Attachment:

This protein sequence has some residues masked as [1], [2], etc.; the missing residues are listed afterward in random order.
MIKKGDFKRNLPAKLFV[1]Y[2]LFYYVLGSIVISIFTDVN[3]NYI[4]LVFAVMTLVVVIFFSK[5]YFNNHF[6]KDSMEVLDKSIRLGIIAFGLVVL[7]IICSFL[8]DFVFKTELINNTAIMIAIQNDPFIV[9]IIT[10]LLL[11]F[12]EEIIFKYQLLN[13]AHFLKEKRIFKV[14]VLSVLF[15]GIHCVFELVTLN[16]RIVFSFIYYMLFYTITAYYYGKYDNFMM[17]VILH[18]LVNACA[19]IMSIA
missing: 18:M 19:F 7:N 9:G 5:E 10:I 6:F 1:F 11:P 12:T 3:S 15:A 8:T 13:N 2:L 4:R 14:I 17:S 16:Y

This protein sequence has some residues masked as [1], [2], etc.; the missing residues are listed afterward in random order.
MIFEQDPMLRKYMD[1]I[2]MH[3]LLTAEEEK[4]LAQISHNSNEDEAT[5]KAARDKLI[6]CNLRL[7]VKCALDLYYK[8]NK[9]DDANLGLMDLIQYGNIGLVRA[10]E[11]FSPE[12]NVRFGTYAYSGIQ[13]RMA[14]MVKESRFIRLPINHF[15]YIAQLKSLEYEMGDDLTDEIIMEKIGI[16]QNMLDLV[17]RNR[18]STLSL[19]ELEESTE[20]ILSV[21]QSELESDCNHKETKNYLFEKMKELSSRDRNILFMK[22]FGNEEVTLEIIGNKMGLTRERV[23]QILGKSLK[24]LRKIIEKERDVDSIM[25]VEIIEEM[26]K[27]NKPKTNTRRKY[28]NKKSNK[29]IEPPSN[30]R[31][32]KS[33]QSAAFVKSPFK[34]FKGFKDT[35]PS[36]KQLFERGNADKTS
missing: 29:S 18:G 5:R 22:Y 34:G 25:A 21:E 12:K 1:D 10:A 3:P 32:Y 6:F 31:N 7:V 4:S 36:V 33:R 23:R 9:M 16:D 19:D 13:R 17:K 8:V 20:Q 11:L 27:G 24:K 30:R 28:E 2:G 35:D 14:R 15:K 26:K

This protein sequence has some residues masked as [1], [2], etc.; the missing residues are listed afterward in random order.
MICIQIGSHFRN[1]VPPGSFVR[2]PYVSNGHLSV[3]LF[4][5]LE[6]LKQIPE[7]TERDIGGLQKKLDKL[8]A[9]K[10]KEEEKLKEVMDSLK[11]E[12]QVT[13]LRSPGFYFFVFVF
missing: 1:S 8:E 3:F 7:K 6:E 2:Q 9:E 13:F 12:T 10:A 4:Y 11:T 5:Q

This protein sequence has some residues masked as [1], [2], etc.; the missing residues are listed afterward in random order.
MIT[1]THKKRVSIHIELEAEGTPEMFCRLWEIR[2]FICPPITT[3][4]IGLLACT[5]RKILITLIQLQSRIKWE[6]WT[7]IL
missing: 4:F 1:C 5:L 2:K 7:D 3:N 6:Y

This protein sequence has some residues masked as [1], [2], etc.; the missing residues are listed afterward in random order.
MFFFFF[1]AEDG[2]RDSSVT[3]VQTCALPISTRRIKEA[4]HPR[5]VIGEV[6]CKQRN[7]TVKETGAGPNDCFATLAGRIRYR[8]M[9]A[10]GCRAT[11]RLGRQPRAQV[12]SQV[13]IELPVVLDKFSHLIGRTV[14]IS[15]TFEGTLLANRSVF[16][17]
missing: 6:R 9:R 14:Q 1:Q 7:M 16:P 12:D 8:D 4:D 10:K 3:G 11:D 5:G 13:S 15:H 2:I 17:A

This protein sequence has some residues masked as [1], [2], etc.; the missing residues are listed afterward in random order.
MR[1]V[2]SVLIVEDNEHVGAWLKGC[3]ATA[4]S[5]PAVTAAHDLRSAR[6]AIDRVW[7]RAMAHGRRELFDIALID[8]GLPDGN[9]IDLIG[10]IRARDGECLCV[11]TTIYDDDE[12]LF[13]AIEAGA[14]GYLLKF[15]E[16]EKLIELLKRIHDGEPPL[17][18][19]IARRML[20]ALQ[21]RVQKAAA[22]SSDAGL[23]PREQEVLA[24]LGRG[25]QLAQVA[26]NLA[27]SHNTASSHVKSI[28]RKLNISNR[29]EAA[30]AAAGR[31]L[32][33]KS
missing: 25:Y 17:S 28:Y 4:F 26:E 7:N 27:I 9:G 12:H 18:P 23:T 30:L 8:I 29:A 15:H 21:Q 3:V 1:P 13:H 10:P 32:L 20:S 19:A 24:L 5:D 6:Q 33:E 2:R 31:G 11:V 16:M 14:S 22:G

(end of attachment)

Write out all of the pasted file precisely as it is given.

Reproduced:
This protein sequence has some residues masked as [1], [2], etc.; the missing residues are listed afterward in random order.
MIKKGDFKRNLPAKLFV[1]Y[2]LFYYVLGSIVISIFTDVN[3]NYI[4]LVFAVMTLVVVIFFSK[5]YFNNHF[6]KDSMEVLDKSIRLGIIAFGLVVL[7]IICSFL[8]DFVFKTELINNTAIMIAIQNDPFIV[9]IIT[10]LLL[11]F[12]EEIIFKYQLLN[13]AHFLKEKRIFKV[14]VLSVLF[15]GIHCVFELVTLN[16]RIVFSFIYYMLFYTITAYYYGKYDNFMM[17]VILH[18]LVNACA[19]IMSIA
missing: 18:M 19:F 7:N 9:G 5:E 10:I 6:F 1:F 11:P 12:T 3:S 15:A 8:T 13:N 2:L 4:R 14:I 17:S 16:Y

This protein sequence has some residues masked as [1], [2], etc.; the missing residues are listed afterward in random order.
MIFEQDPMLRKYMD[1]I[2]MH[3]LLTAEEEK[4]LAQISHNSNEDEAT[5]KAARDKLI[6]CNLRL[7]VKCALDLYYK[8]NK[9]DDANLGLMDLIQYGNIGLVRA[10]E[11]FSPE[12]NVRFGTYAYSGIQ[13]RMA[14]MVKESRFIRLPINHF[15]YIAQLKSLEYEMGDDLTDEIIMEKIGI[16]QNMLDLV[17]RNR[18]STLSL[19]ELEESTE[20]ILSV[21]QSELESDCNHKETKNYLFEKMKELSSRDRNILFMK[22]FGNEEVTLEIIGNKMGLTRERV[23]QILGKSLK[24]LRKIIEKERDVDSIM[25]VEIIEEM[26]K[27]NKPKTNTRRKY[28]NKKSNK[29]IEPPSN[30]R[31][32]KS[33]QSAAFVKSPFK[34]FKGFKDT[35]PS[36]KQLFERGNADKTS
missing: 29:S 18:G 5:R 22:Y 34:G 25:A 21:E 12:K 1:D 10:A 3:P 32:Y 6:F 31:N 7:V 4:S 36:V 33:R 23:R 9:M 16:D 19:D 13:R 17:K 8:V 20:Q 11:L 27:G 24:K 30:R 28:E 2:G 35:D 14:R 15:K 26:K

This protein sequence has some residues masked as [1], [2], etc.; the missing residues are listed afterward in random order.
MICIQIGSHFRN[1]VPPGSFVR[2]PYVSNGHLSV[3]LF[4][5]LE[6]LKQIPE[7]TERDIGGLQKKLDKL[8]A[9]K[10]KEEEKLKEVMDSLK[11]E[12]QVT[13]LRSPGFYFFVFVF
missing: 1:S 8:E 3:F 7:K 6:E 2:Q 9:E 13:F 12:T 10:A 4:Y 11:T 5:Q

This protein sequence has some residues masked as [1], [2], etc.; the missing residues are listed afterward in random order.
MIT[1]THKKRVSIHIELEAEGTPEMFCRLWEIR[2]FICPPITT[3][4]IGLLACT[5]RKILITLIQLQSRIKWE[6]WT[7]IL
missing: 4:F 1:C 5:L 2:K 7:D 3:N 6:Y

This protein sequence has some residues masked as [1], [2], etc.; the missing residues are listed afterward in random order.
MFFFFF[1]AEDG[2]RDSSVT[3]VQTCALPISTRRIKEA[4]HPR[5]VIGEV[6]CKQRN[7]TVKETGAGPNDCFATLAGRIRYR[8]M[9]A[10]GCRAT[11]RLGRQPRAQV[12]SQV[13]IELPVVLDKFSHLIGRTV[14]IS[15]TFEGTLLANRSVF[16][17]
missing: 6:R 9:R 14:Q 1:Q 7:M 16:P 12:D 8:D 4:D 10:K 3:G 11:D 5:G 13:S 15:H 2:I 17:A

This protein sequence has some residues masked as [1], [2], etc.; the missing residues are listed afterward in random order.
MR[1]V[2]SVLIVEDNEHVGAWLKGC[3]ATA[4]S[5]PAVTAAHDLRSAR[6]AIDRVW[7]RAMAHGRRELFDIALID[8]GLPDGN[9]IDLIG[10]IRARDGECLCV[11]TTIYDDDE[12]LF[13]AIEAGA[14]GYLLKF[15]E[16]EKLIELLKRIHDGEPPL[17][18][19]IARRML[20]ALQ[21]RVQKAAA[22]SSDAGL[23]PREQEVLA[24]LGRG[25]QLAQVA[26]NLA[27]SHNTASSHVKSI[28]RKLNISNR[29]EAA[30]AAAGR[31]L[32][33]KS
missing: 25:Y 17:S 28:Y 4:F 26:E 7:N 27:I 9:G 12:H 18:P 23:T 30:L 8:I 29:A 15:H 21:Q 3:V 1:P 13:H 10:P 32:L 20:S 19:A 24:L 5:D 6:Q 33:E 2:R 31:G 11:V 16:M 14:S 22:G